27 June 2022

E.T. Cash In

P.E.T: Pierre Elliott Trudeau and his unearthly adventures
Jude Waples
New York: Avon, 1983
93 pages

E.T. was the summer blockbuster of 1982. I saw it on my twentieth birthday.

Most embarrassing.

At twenty, Pierre Trudeau was very nearly the only prime minister I'd ever known. He assumed the office when I was in kindergarten and stepped down when I was in university, that long stretch being interrupted by 273 days of Joe Clark.

I Never Promised You a Rose Garden
Michelle Le Grand and Allison Fay
Don Mills: Greywood, 1972

P.E.T. followed Sex and the Single Prime MinisterThe Naked Prime Minister, and I Never Promised You a Rose Garden; laughs that paired photographs with imagined conversation. This being a jubilee year, I present this example:

P.E.T. is very much a departure in that it relies on illustrations and actual quotations. The concept is that Pierre Elliott Trudeau is an extra-terrestrial or perhaps one of a race of extra-terrestrials who has/have played havoc throughout the centuries. 

I read the last image as a nod to Stanley Burke and Roy Peterson. Those who were twenty or older in the summer of '82 will remember.

Frog Fables & Beaver Tales
Stanley Burke and Roy Peterson
Toronto: J Lewis & Samuel, 1973

The odd placement of Parliament Hill aside, most striking is the near-absence of humour; it's more mean-spirited than anything.

That's meant to be Margaret Trudeau to the right of Joe Clark.

According to the 26 May 1983 edition of the Ottawa Citizen, Jude Waples was provided the quotations, and found them "scary." "I was careful to make sure none of the quotations weren't used out of context," she told journalist Kathleen Walker.

I'm not convinced, though given current times, I found this one particularly interesting.

Well, the man did attend the London School of Economics.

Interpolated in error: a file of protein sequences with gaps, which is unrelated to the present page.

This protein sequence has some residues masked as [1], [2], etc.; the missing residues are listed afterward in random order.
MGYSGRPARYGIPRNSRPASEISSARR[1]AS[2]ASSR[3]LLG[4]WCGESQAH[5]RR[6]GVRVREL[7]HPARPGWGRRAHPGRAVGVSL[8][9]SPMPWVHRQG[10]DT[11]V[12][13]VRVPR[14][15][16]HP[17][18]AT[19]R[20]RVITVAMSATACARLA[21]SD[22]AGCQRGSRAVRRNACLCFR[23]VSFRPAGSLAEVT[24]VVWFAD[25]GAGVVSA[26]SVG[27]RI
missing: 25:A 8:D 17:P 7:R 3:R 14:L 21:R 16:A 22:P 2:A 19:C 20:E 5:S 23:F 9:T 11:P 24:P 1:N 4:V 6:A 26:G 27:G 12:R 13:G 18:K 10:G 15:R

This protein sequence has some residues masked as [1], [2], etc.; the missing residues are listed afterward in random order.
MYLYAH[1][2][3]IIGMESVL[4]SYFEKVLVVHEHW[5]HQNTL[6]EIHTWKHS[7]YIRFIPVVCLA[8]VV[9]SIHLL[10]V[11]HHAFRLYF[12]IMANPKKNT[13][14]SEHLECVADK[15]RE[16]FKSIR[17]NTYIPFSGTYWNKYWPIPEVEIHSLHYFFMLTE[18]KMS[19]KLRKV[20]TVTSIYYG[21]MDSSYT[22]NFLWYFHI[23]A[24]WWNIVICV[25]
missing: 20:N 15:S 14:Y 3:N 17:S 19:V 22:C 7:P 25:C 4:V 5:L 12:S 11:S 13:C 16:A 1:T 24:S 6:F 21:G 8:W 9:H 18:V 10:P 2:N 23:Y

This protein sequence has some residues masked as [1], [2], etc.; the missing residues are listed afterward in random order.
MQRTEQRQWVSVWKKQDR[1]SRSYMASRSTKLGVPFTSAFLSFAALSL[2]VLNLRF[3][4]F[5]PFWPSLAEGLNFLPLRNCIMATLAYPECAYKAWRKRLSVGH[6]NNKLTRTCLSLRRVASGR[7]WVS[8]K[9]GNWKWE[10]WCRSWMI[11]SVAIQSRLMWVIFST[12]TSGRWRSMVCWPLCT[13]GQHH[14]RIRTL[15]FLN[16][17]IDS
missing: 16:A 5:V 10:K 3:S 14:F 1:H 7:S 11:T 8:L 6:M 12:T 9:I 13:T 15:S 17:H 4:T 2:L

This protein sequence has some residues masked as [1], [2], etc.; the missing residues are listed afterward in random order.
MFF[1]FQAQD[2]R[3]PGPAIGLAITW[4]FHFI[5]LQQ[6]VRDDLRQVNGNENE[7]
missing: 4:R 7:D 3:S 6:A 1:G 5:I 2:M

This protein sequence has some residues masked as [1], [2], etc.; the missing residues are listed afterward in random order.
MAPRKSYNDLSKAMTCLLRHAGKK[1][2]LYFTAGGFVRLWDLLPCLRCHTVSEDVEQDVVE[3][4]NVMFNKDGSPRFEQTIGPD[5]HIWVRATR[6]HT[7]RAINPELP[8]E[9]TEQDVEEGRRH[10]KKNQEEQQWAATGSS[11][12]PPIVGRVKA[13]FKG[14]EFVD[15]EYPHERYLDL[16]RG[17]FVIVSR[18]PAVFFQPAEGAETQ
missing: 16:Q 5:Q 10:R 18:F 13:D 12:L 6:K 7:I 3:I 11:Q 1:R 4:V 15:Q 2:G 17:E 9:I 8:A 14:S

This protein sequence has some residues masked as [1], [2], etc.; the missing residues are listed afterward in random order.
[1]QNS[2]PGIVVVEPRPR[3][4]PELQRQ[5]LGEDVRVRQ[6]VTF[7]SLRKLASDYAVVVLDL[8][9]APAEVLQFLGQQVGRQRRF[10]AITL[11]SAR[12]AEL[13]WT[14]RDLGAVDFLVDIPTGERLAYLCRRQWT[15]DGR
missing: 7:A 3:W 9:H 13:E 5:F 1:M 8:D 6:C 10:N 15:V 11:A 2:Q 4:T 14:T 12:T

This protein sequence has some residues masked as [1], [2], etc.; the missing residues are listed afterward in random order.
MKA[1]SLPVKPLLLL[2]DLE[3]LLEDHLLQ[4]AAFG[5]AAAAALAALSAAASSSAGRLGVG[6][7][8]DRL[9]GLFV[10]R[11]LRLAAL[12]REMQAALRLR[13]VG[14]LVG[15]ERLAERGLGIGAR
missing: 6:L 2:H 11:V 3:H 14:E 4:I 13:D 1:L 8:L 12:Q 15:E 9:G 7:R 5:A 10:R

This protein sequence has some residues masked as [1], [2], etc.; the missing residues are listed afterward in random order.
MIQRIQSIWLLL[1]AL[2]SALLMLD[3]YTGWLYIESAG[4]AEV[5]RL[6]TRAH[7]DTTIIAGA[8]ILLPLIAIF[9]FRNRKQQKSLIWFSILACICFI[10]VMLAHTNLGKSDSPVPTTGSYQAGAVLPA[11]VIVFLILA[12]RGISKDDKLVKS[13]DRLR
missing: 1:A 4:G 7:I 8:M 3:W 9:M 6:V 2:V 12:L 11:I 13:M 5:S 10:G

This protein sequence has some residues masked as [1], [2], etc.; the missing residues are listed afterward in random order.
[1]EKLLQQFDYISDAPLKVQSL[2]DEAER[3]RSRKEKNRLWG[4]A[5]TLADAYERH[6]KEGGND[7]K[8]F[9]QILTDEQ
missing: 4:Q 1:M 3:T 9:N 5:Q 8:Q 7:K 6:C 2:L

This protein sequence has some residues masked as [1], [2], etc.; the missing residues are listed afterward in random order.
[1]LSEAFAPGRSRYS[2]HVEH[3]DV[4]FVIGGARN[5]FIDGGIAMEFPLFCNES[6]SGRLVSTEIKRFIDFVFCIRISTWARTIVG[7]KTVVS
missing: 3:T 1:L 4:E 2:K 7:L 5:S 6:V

Like Waples' monster, P.E.T. is an awkward thing. Not all the quotes Avon provided belong to Trudeau. Here Margaret Trudeau's words are given to a horse:

Nine years ago, I described P.E.T.: Pierre Elliott Trudeau and his unearthly adventures as the ugliest Canadian book cover of all time. The interior isn't any prettier, though I've experienced far uglier things between the covers.

Is it quibbling to point out that some of the quotations are inaccurate?


There's no way P.E.T. wasn't a rush job. As exploitation product goes, I like it just as much as this strange Montreal MusicWorks single, which somehow went gold in Canada:

P.E.T. isn't quite so memorable, but is it easier on the ears.

Full disclosure: I voted Liberal in 1988. Not sure about 1997.

Object and Access: A slim, trade-sized paperback. Purchased last year for for US$12, the old World's Biggest Bookstore price sticker was a nice surprise. The five copies currently listed for sale online range in price from US$7.99 to US$115.00. Condition is not a factor. I recommend the copy going for US$7.99.

The Library of Parliament, Library and Archives Canada, Bibliothèque et Archives nationales du Québec, and five of our university libraries hold copies.

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